Sponsors, Communities, and Standards: Ethernet vs. Token Ring in the Local Area Networking Business
Industry and Innovation
N etwork-based industries cannot exist without standards. For firms competing in such industries the outcome of standards contests can determine success or failure. Entire industries can emerge to exploit a standard, e.g. the Internet. In standards contests business strategy can be of critical importance (Cusumano et al. 1992) . This paper draws upon the work by von Burg (2001) to explain the outcome of the local area networking (LAN) adoption contest that began in the early 1980s and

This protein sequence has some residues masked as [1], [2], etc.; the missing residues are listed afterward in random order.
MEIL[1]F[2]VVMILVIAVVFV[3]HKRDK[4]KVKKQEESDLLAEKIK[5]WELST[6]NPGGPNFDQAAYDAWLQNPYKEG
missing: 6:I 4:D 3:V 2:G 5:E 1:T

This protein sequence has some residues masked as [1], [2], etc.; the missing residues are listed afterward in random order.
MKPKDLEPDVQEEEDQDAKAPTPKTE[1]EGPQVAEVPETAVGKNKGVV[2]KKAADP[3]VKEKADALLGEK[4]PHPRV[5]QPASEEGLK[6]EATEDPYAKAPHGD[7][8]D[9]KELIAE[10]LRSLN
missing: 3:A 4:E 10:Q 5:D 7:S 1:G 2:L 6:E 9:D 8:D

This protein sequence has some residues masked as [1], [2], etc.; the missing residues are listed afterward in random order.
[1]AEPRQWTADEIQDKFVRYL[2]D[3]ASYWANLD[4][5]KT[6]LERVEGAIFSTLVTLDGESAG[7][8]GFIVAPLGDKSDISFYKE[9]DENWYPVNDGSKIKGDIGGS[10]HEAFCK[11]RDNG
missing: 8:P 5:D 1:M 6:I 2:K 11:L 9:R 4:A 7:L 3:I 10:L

... y ended in the early 1990s with the de facto ubiquity of the Ethernet standard. 2 Upon initial examination, traditional economic explanations, emphasizing increasing returns and strategic decisions made by individual firms or actors as critical in the process, would appear sufficient to predict the ultimate success of Ethernet. We challenge this explanation and argue that it is insufficient. Equally important to Ethernet's success was the ability of its sponsors to create a vibrant community of firms, which continually lowered prices and upgraded the technology. Standard setting in the LAN industry is particularly interesting for four reasons. The first reason is that there was no government involvement in the process, the process occurred entirely in the private sector. The second reason is that there were a number of proprietary standards and two standards were even approved by the same standardssetting body, the Institute of Electrical and Electronic Engineers (IEEE). In other words, there were two de jure standards, of which one, Ethernet, would become the de facto standard. The third reason is that the standards had to evolve technologically to handle the increasing amount of data that firms wanted to communicate. This meant that those adhering to the standard had to agree on changing the standard. The fourth reason is that this process is a case study in the results of a situation in which a dominant vendor, IBM, backs an open standard against a community of smaller vendors backing an open standard. In this case the standard backed by the smaller vendors emerged victorious. 1 The authors gratefully acknowledge the industry participants who consented to be interviewed for this research and commented on previous versions of this paper. We also acknowledge valuable comments by Raghu Garud, Joel West, and two reviewers. 2 A local area network (LAN) is composed of a number of components. At its simplest a LAN consists of three components: the first component is the cabling or medium over which the data is transmitted. The second component is a transmitter and receiver, which place the data on the cable and retrieve the data from the cabling. The final component is the protocol, which defines the format of the data transmitted and received over the network. To these three most basic components many other devices and features can be added.